It used to be that when Long Petroleum LLC sought a deep-pocketed partner to pursue a hot natural gas prospect, money was relatively easy to come by and deals were put together in a matter of months. Today, the Shreveport, La.-based company is lucky if its phone calls are returned.
"People are afraid to take a risk," said Kevin Long, whose family owned business has been wildcatting since the 1930s. Other executives and industry officials agree, and attribute the change to a complicated mix of economics, politics and geology.
The experience of Long Petroleum illustrates how this cautiousness is transforming an industry whose legend was built by people willing to bet the ranch in hopes of striking it rich. Furthermore, the aversion to risk could lead to tighter supplies and higher prices in the future.
The prudence is palpable, experts said, and partly explains why there has not been a rush to drill new wells in recent months, despite a significant ascent in the price of natural gas, a mostly domestic fuel used to heat homes and produce electricity. It will almost certainly result in higher prices for homeowners this winter.
Plans to buck trend
Mark Papa, the chairman and chief executive of EOG Resources Inc., a large Houston-based oil and gas producer, said the industry trend points to a "very substantial decline" in domestic natural gas production over the next six months, and possibly longer.
EOG Resources plans to buck the industry trend, increasing production now in anticipation of even higher prices, Papa said.
Papa said he expects the wholesale price of natural gas to range between $3.50 and $4.50 per 1,000 cubic feet over the next three years. By comparison, the average price from 1996 to 2000 was $2.46, according to the Department of Energy.
Other industry officials are less bullish, stressing that the current price -- hovering above $4 -- is due to temporary phenomena, most notably the threat of war in Iraq. They say current production levels are high enough because the economy is still weak and fuel demand is recovering slowly.
Deciding when to boost production has always been tricky. Variables as unpredictable as the economy, the weather and changing environmental regulations can quickly move prices in either direction.
But attributing the widespread tentativeness to these factors alone, or the threat of war, would be to overlook recent changes in the industry's collective philosophy.
"The natural gas industry is going through a sea change," said Fred Lawrence, director of economics at the Independent Petroleum Association of America, a Washington-based industry group.
Made leery by collapse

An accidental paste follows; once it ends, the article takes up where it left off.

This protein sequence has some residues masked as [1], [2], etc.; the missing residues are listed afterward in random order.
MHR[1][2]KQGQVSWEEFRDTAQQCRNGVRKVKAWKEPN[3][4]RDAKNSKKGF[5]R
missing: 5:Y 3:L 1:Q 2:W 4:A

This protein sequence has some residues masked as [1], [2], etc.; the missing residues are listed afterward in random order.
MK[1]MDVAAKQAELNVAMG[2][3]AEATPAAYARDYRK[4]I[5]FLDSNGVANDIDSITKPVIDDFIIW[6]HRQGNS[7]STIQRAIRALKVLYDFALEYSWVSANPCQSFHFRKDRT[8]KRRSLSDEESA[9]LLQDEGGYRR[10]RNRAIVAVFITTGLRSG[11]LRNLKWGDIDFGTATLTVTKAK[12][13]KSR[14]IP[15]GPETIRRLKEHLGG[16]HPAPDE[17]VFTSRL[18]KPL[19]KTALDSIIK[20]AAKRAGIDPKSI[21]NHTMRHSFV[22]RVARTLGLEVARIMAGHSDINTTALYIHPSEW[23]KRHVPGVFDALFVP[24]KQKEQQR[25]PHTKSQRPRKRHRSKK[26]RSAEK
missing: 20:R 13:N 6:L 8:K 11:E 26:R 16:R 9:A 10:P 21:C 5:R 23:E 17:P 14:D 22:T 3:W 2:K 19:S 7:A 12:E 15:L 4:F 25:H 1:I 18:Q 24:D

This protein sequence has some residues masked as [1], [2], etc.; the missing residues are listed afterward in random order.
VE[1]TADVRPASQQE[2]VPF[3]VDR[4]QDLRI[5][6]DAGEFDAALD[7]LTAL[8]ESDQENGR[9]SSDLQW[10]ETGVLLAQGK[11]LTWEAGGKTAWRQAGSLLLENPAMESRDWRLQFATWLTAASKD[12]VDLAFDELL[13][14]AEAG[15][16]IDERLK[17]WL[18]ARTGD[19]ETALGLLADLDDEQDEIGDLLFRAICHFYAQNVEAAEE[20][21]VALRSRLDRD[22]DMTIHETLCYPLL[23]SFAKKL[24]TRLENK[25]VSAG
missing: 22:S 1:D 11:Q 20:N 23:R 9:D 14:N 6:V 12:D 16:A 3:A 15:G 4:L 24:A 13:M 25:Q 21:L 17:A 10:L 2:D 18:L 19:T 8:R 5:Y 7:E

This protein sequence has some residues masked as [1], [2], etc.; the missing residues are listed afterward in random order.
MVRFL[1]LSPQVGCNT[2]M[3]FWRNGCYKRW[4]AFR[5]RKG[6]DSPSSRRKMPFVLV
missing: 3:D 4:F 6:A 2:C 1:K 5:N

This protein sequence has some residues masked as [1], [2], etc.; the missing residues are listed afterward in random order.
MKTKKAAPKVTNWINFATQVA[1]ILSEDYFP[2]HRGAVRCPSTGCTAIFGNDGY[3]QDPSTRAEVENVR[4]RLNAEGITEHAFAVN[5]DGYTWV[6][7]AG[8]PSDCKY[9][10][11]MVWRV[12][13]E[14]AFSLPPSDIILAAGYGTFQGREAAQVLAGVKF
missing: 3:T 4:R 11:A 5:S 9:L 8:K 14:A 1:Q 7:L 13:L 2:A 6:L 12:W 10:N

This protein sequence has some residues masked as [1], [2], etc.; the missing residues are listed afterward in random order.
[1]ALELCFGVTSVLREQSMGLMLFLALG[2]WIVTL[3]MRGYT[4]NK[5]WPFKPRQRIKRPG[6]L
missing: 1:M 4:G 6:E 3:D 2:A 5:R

The reshaping of attitudes is owed largely to the dramatic surge and collapse of natural gas prices between late 2000 and early 2001, industry officials, executives and analysts said. The memory of that experience has made companies leery about aggressively boosting output, even though the average price of natural gas has risen nearly 70 percent in the past year.
"Oil and gas production should be hopping and popping," Lawrence said.
Instead, companies are finding that rising operating costs have crimped profit margins and they are using cash flow from existing wells to pay down debt, Lawrence said. The industry also complains about insufficient access to land and has been pushing to open up areas of the Rocky Mountains that are currently off-limits for environmental reasons.
The number of rigs drilling for natural gas in the United States is down 23 percent compared with a year ago, according to Baker Hughes Inc., which provides equipment and services to the industry.
"You've got to be safe," said Paul Hilliard, president of Badger Oil Corp. of Lafayette, La. "Assume the worst and limit your exposure." For example, Hilliard said he would only borrow money to drill wells that would be profitable in a $2-$2.50 price environment.
Schlumberger Ltd., one of the largest oil field services companies in the world, reported earlier this month that revenue from operations in North America fell by 26 percent in the July-September quarter.
Boosting balance sheets
Euan Baird, Schlumberger's chairman and chief executive, said: "Faced with huge economic and political uncertainties, our customers, particularly in North America, have become averse to risk and are tending to use the proceeds of higher and oil and gas prices to strengthen balance sheets rather than expand exploration and production programs."
Still, some industry insiders believe the hesitation to drill reflects changes that run deeper than mere fiscal discipline.
It has become increasingly difficult, they say, to find natural gas prospects that are relatively cheap to drill and which have the volume and longevity needed to attract the attention of large independent petroleum companies. Smaller players such as Long Petroleum and Badger Oil often rely on large independents such as Anadarko Petroleum and Devon Energy to finance their projects.
"I truly believe that most of these companies are running out of lucrative investment opportunities," said Fadel Gheit, petroleum analyst at Fahnestock & Co. in New York.
How else to explain why companies large and small are not doing more drilling, especially with historically low interest rates that make it easy to borrow money, Gheit said.
Hilliard of Badger Oil does not disagree. "There's a big difference between finding oil and gas and making money from oil and gas," he said.